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Internet History: Flash

Here’s a somewhat anecdotal history of Flash (the program and the player) and the technological and cultural forces surrounding it. I think Flash is a really interesting case because at one point, it was animation program, with a powerful scripting language stuck inside it, while simultaneously being the substrate for websites like YouTube. It’s carried a lot of the baggage of internet history. There’s so much interesting content associated with it as well, that’s getting difficult to archive, which is maybe the biggest bummer of the whole situation. However, more oral histories of websites like Newgrounds are starting to spring up.

The main reason for chronicling this is to underscore how fickle the internet can be; Flash was no joke one of the coolest, “hottest” technologies that companies were built around and almost in an instant, it went away. This is not to say that any technology that we learn about will be meaningless, but that we should make sure to keep the underlying and more perennial principles in mind and not get (too) lost in the minutiae.


Flash was built from the ashes of a program called SmartSketch. It was designed to be an animation program for a pen based operating system called PenPoint. AT&T decided to stop supporting it and SmartSketch was eventually reworked into a tool for web publishing called FutureSplash, released in 1995. FutureWave (who made FutureSplash) were eventually purchased by Macromedia and became Flash. Around 2000, Flash added the ability to add something called Actionscript to your Flash animations; effectively making it a gaming/interactive platform for the internet. Because the drawing system of Flash is vector-based it allowed pretty dynamic content to be created for relatively small sizes. Probably, the most famous community associated with Flash is Newgrounds, known for its games and animation offerings.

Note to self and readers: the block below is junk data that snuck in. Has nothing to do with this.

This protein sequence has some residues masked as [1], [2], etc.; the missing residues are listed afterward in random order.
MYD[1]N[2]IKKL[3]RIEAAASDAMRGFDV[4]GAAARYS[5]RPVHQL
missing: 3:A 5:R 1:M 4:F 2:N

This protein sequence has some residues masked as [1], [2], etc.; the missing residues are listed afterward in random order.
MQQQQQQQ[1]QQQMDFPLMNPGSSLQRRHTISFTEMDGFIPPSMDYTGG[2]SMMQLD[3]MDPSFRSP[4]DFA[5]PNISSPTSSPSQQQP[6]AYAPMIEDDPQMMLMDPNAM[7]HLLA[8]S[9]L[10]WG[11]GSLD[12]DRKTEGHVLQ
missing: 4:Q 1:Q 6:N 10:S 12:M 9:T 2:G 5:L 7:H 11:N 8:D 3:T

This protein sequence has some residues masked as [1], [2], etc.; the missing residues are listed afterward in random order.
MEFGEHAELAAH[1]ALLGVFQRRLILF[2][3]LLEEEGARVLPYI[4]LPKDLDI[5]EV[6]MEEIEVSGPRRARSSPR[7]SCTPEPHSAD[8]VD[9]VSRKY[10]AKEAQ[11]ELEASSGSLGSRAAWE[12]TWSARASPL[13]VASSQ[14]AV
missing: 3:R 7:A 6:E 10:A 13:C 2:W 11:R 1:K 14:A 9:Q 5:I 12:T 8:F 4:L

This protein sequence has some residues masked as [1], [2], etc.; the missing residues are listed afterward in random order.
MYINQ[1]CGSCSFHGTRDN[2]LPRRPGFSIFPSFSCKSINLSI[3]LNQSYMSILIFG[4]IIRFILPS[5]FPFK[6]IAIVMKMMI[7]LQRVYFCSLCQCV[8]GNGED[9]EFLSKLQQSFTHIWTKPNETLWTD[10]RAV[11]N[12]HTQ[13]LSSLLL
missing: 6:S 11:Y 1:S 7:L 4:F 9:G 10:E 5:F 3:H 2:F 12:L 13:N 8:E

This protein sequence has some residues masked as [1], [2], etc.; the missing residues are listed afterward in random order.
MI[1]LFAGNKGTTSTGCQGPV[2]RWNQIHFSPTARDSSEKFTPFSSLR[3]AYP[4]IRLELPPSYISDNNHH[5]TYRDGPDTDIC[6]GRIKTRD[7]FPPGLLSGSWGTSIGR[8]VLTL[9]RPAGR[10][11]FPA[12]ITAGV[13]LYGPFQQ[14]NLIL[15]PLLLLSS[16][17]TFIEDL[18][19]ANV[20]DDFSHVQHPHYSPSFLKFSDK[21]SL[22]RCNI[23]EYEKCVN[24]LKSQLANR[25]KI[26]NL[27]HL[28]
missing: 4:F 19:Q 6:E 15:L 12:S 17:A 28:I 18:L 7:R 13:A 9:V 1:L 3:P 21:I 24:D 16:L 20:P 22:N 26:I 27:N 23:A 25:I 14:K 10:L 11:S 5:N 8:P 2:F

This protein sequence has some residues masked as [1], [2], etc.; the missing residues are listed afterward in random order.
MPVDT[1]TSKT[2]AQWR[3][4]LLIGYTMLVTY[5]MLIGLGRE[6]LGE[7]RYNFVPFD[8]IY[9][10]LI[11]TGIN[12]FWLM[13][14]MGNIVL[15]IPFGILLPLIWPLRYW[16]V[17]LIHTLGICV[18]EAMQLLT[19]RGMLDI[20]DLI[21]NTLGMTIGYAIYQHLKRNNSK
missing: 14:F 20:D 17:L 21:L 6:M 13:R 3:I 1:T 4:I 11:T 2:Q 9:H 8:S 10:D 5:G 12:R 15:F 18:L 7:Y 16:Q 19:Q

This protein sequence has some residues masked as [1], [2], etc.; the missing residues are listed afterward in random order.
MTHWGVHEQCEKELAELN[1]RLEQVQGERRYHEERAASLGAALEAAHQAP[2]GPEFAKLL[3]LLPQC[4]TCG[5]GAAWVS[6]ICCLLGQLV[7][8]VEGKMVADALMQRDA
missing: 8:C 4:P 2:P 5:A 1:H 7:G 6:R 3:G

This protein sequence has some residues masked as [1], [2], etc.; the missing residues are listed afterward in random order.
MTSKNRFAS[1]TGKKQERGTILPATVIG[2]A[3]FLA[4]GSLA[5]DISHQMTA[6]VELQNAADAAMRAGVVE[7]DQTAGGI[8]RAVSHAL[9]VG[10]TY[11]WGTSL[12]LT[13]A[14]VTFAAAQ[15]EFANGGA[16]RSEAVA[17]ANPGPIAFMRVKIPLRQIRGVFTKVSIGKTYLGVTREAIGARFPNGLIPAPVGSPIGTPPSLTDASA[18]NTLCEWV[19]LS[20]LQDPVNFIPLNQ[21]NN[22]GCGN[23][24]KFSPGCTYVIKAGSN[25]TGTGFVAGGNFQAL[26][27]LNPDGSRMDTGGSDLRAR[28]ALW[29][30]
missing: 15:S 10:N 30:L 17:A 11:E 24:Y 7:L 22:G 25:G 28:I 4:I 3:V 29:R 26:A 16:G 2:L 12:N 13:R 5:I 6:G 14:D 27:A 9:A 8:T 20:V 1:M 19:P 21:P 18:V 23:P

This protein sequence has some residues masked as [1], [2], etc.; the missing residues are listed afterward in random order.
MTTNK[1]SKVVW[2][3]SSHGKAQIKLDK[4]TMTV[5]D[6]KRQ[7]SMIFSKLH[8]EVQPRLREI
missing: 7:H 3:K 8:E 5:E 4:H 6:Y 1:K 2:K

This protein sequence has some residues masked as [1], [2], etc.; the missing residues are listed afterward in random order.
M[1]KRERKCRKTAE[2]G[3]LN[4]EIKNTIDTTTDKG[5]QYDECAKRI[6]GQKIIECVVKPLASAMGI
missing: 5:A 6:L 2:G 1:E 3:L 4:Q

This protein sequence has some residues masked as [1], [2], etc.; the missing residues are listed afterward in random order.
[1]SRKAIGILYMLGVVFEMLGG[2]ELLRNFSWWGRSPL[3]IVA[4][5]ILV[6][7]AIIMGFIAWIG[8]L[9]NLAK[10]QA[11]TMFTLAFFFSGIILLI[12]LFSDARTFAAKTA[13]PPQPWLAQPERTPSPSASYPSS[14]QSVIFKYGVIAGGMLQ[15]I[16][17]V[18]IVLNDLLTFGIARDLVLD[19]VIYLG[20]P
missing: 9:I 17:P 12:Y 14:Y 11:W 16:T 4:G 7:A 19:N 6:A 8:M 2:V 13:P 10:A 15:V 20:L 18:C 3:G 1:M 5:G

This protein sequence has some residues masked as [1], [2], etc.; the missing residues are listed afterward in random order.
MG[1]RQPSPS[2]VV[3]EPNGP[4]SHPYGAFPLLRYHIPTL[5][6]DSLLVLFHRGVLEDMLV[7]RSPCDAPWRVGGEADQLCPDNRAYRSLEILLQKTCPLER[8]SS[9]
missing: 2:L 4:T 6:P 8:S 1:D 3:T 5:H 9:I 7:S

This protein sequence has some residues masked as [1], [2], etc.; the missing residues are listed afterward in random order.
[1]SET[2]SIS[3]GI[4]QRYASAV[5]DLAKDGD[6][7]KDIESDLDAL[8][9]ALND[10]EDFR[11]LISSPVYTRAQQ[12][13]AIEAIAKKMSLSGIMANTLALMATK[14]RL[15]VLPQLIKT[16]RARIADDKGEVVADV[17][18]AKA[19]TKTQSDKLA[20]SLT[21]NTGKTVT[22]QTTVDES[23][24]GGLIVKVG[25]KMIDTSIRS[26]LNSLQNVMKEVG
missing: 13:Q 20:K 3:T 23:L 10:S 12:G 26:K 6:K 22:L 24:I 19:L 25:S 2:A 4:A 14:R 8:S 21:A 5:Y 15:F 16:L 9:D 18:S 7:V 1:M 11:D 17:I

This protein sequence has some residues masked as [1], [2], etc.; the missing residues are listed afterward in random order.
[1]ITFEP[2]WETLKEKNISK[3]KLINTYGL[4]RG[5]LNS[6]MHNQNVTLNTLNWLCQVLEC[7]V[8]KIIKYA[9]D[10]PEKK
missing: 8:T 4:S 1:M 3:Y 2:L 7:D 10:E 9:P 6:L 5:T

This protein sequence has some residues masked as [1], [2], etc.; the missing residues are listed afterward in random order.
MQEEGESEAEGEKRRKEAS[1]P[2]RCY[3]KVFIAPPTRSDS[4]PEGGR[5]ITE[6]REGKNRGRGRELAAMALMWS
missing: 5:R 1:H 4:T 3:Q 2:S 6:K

It was also one avenue where early examples of what came to be called “creative coding”or netart began to flourish.

Advances in video compression technology eventually led to Flash adding the ability to import video. YouTube and Google were built using Flash.

Thoughts on Flash, Steve Jobs’ Open Letter (2010)︎ 

To my mind, and I imagine many others, this singlehandedly killed Flash. Although he outlines legitimate technological reasons why Flash won’t be supported on iOS, it’s clear that the power of Flash and the games that could be presented on it threatened the eventual hegemony of iOS’s App Store. Although, I’m sure many a young programmer made quite a bit of money via the App Store, there is a lot of the internet that is simply blue question marks. 

Everything is better now

Most browsers now support WebGL, which is GPU accelerated, allowing you to do much more dynamic things via JavaScript without having to download plugins (tools we’ve mentioned like three.js wouldn’t have had a reason to exist during the reign of Flash). Additionally with HTML 5, there is increased browser support for video file types and video playback obviating the need for what Flash was able to do with video. 

Further Reading/Sources

The History of Flash (by Jonathan Gay, the programmer who worked on Flash)︎

Flash and its History on the Web by Jay Hoffman︎

How Adobe Flash, once the face of the web, fell to the brink of obscurity—and why it’s worth saving by Keith Collins︎

The Life, Death and Rebirth of Adobe Flash by Christina Warren︎

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